Make Flash accessible to screen readers in transparent window mode

The detour around flash for accessibility

Yahoo! Tech’s home page features a flash-based media space that highlights stories, comparisons, buying guides, blog posts, and more. Making this accessible required a bit of trial and error, but the solution was simple and can be used by sites everywhere.

Step 1. Inserting the flash object

The site uses the Unobtrusive Flash Object script by Bobby van der Sluis. This script checks to see if the user has JavaScript enabled and the correct version of Flash in their browser. If so, it inserts the code required to display the movie. If the user doesn’t have the requirements, a default set of information is presented.

This script cures the validation errors caused by the normal flash insertion code. Theoretically, it would also allow you to provide good, accessible content to those not using JavaScript and Flash enabled browsers, i.e. screen readers and search robots.

Window Mode Transparency conflict

However, we had an issue with the flash movie conflicting with a DHTML drop down menu. The flash movie wanted to have the highest z-index and thus sat on top of the menu. To cure this problem, we added the attribute wmode:transparent. This tells the flash movie: your window mode is transparent, you are not the boss, go sit in the back and let others take center stage.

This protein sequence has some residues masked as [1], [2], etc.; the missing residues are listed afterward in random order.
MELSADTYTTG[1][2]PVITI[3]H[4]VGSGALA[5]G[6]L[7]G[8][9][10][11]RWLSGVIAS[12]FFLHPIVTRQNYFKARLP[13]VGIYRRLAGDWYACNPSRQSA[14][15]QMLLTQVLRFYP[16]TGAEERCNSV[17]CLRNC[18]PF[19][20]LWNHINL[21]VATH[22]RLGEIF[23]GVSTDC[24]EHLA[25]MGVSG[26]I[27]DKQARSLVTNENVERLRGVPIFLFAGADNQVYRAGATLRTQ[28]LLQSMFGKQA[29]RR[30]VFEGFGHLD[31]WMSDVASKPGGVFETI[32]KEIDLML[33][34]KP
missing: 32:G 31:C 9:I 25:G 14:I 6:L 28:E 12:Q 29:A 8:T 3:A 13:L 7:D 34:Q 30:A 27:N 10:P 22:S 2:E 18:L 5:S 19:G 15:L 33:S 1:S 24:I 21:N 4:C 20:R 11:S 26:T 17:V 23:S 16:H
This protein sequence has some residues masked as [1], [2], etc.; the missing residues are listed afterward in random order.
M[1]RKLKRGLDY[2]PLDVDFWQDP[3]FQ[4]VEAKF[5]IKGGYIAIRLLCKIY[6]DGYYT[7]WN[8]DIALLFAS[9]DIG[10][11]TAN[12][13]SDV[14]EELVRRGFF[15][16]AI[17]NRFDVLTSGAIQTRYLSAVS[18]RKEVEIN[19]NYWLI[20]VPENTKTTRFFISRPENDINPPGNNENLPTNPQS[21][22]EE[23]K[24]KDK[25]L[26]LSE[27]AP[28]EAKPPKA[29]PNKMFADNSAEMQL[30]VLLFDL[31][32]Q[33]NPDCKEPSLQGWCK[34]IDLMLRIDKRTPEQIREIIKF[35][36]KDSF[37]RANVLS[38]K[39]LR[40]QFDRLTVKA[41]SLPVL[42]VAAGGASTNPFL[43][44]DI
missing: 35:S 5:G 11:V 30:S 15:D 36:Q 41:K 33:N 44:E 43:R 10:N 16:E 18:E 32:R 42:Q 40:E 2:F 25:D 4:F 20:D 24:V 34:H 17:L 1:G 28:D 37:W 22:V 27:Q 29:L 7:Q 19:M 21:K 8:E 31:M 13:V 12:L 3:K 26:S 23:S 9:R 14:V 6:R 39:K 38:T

This cured the overlapping issues but negated the accessibility features that we had hoped for. User testing with a screen reader was disheartening. Screen readers ignore flash movies with window mode transparent. They want to do what’s best for the user and ignore the little guy in the back corner.

We began searching for answers on the flash and accessibility forums and couldn’t find a way to get screen readers to read a flash movie with wmode:transparent. It simply isn’t possible at this time.

Step 2. Time for a detour

The U.F.O. enabled page features a div with default text. This is where we originally duplicated the content being fed via xml to the flash movie. Our hope was that the screen readers would ignore the flash and read the HTML content in this div. When this wasn’t possible, we literally thought outside the box.